In the 1990s, Ben Allison was among the young jazz musicians who insisted on keeping his options open -- he refused to confine himself to any one style of jazz, and he certainly didn't buy into the notion that improvisers were obligated to limit themselves to hard bop versions of overdone standards. The acoustic bassist favors a post-bop/avant-garde setting on Third Eye, which was his third album as a leader and his second with his band Medicine Wheel. Allison and his sidemen aren't afraid to venture into outside playing when it's appropriate, but most of the time, they remain inside. Except for Herbie Nichols' "Love Is Proximity" (a gem that the late pianist wrote but never recorded), all of the songs are Allison originals. Many of them underscore his enthusiasm for Middle Eastern music, including "Mantra," "A Life in the Day of Man Ray" and "Kush," which was named after a Manhattan bar that Allison co-owned. The ballad "Andrew" is as haunting as it is melancholy, while the intense "Hot Head" expresses a lot of anger. Allison is joined by saxmen/bass clarinetists Michael Blake and Ted Nash, trumpeter/flugelhornist Ron Horton, pianist Frank Kimbrough, cellist Tomas Ulrich, oud player Ara Dinkjian (the oud is an Arabic lute) and drummer Jeff Ballard, all of whom do their part to make Third Eye an album that is cohesive yet delightfully unpredictable.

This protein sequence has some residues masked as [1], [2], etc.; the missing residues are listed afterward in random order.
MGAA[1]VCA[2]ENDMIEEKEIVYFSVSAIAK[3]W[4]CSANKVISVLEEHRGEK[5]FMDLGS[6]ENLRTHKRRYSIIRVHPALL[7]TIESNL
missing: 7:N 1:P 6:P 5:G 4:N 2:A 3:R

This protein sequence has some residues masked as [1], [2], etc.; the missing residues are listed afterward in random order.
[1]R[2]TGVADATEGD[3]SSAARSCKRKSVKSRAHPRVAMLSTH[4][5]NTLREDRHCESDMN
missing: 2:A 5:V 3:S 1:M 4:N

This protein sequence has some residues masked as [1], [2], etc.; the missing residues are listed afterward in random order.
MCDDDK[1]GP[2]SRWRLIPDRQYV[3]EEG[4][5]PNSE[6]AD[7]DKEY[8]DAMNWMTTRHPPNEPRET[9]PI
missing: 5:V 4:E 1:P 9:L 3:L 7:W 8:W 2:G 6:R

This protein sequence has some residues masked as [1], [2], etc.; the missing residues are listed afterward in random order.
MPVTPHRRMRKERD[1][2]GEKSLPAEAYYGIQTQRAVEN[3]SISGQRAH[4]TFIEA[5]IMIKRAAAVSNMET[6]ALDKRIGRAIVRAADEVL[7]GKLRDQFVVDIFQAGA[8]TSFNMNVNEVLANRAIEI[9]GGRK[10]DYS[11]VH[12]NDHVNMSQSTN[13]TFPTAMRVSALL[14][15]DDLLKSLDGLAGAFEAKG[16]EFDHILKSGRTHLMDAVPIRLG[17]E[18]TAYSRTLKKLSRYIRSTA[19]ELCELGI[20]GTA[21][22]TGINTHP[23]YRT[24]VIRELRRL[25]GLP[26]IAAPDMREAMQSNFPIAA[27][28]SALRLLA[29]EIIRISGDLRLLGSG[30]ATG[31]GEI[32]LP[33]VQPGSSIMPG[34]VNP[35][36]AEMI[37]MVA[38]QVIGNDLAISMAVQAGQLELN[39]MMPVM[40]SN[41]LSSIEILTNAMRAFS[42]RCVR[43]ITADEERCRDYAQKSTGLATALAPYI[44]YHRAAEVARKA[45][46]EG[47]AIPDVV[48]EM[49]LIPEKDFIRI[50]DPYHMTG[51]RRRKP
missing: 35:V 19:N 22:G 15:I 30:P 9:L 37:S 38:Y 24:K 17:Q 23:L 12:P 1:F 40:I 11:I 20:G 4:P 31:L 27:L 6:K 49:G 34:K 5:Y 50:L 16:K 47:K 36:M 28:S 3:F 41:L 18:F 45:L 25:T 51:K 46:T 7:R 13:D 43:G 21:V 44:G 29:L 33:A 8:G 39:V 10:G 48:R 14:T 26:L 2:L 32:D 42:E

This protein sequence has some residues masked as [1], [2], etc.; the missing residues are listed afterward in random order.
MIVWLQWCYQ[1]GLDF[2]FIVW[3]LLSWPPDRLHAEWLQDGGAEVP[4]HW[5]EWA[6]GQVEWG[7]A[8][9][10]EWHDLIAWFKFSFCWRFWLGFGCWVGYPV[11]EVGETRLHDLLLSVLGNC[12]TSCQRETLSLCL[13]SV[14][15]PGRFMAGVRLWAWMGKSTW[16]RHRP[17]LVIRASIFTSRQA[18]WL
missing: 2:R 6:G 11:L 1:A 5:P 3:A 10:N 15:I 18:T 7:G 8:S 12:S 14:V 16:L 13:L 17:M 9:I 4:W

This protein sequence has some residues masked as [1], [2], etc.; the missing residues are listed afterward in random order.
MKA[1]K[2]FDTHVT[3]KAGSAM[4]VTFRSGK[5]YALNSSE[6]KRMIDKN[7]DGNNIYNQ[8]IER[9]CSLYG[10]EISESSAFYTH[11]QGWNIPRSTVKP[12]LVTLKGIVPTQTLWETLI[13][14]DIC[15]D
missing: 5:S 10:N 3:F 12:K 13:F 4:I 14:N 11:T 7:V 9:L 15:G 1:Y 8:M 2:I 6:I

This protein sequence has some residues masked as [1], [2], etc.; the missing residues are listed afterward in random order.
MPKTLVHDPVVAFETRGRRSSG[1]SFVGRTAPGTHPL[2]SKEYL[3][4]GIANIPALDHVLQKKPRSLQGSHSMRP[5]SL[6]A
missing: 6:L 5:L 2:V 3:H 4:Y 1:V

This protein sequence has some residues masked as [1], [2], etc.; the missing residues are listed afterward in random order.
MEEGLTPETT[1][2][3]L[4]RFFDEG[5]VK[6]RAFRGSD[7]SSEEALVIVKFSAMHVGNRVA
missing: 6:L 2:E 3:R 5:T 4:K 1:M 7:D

Share this page
AllMusic Review by Alex Henderson